There is little to remark on about the crime Carlton Franklin committed when he was 15 save that it was a rape and murder case, which by its nature makes it depraved. The fact that Franklin managed to avoid arrest and conviction for close to four decades adds an element of shame insofar as the grief-stricken brother of the victim never lived to see her killer brought to justice.
But there is one fact of the case that makes it unique. It is that Carlton — who faces up to 20 years in prison following his conviction last Thursday for his role in the 1975 felony murder of Lena Triano — was tried in a juvenile court, as a minor. His current age, 52, makes this a first in the annals of jurisprudence.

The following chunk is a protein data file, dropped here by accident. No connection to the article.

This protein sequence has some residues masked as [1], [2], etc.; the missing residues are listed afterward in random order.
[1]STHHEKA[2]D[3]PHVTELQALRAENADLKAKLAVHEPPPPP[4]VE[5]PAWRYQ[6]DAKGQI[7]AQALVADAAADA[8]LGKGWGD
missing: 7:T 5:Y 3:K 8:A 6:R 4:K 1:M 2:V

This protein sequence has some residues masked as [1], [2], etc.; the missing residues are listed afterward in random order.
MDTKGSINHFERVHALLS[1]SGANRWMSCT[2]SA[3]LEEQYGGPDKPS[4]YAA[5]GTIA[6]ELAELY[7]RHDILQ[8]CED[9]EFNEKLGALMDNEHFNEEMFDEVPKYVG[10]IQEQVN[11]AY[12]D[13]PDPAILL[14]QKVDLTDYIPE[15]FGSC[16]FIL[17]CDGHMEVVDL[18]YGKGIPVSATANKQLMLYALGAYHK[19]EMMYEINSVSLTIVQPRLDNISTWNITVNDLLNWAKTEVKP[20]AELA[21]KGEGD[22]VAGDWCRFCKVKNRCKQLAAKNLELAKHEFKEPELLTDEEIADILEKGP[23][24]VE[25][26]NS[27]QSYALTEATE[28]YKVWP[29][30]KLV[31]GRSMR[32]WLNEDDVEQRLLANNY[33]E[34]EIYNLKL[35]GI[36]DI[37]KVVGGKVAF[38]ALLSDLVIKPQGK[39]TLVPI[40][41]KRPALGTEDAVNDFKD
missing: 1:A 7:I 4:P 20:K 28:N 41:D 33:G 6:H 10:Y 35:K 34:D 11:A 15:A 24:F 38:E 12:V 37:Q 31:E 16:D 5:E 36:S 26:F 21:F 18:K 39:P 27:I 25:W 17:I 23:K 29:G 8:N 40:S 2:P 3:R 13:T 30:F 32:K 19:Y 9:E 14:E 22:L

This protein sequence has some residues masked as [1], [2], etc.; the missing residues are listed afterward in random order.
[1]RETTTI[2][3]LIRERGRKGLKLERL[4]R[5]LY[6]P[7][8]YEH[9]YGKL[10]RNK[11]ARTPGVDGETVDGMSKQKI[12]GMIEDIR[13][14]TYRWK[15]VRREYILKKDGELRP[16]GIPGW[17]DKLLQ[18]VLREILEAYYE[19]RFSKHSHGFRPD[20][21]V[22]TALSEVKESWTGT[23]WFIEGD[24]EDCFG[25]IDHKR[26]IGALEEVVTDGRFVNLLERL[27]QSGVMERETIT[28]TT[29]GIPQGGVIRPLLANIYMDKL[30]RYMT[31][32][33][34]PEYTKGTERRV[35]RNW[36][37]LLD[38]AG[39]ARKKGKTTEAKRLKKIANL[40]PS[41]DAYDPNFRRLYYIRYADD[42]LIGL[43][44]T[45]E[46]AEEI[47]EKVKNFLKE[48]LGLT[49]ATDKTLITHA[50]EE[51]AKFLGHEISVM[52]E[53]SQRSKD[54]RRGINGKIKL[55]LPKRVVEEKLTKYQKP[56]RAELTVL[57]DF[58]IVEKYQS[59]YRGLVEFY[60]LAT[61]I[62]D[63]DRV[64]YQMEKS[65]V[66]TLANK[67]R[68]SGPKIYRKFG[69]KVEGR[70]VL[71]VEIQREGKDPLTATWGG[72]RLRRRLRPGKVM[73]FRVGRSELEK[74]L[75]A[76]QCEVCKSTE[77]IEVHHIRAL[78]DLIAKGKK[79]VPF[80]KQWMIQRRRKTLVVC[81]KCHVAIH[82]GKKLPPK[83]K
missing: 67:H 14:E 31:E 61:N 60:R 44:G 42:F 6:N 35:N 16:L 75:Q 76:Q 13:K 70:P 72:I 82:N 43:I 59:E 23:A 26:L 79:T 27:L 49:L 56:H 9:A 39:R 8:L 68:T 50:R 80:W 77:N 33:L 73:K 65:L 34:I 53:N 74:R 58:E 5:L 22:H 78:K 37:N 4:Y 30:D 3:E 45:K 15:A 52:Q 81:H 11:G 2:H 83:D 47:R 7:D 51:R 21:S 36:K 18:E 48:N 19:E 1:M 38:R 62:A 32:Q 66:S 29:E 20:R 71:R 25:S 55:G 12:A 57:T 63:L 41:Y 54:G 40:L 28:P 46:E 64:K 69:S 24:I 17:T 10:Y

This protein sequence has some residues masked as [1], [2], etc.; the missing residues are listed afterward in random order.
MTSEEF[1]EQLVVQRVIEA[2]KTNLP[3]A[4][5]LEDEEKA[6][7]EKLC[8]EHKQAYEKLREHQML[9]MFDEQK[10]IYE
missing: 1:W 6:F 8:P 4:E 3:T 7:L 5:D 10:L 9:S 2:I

The Newark Star-Ledger explains this bizarre turn of events. The article notes that in 1975, when the crime was committed, laws in the state of New Jersey prevented anyone under age 18 from being tried as an adult. Although the law was changed two years later, reducing the cut-off age to 13, the state penal code mandates that crimes committed prior to the change be tried according to prevailing statutes at the time of the act.
The Star-Ledger observes that Barbara Hill, the niece of the slain woman, claims that the conviction brings the family much-needed closure. She says that her now-deceased father, Triano’s brother, “had nightmares for years,” adding, “He hired private detectives. He would have been really gratified to see this day come.”
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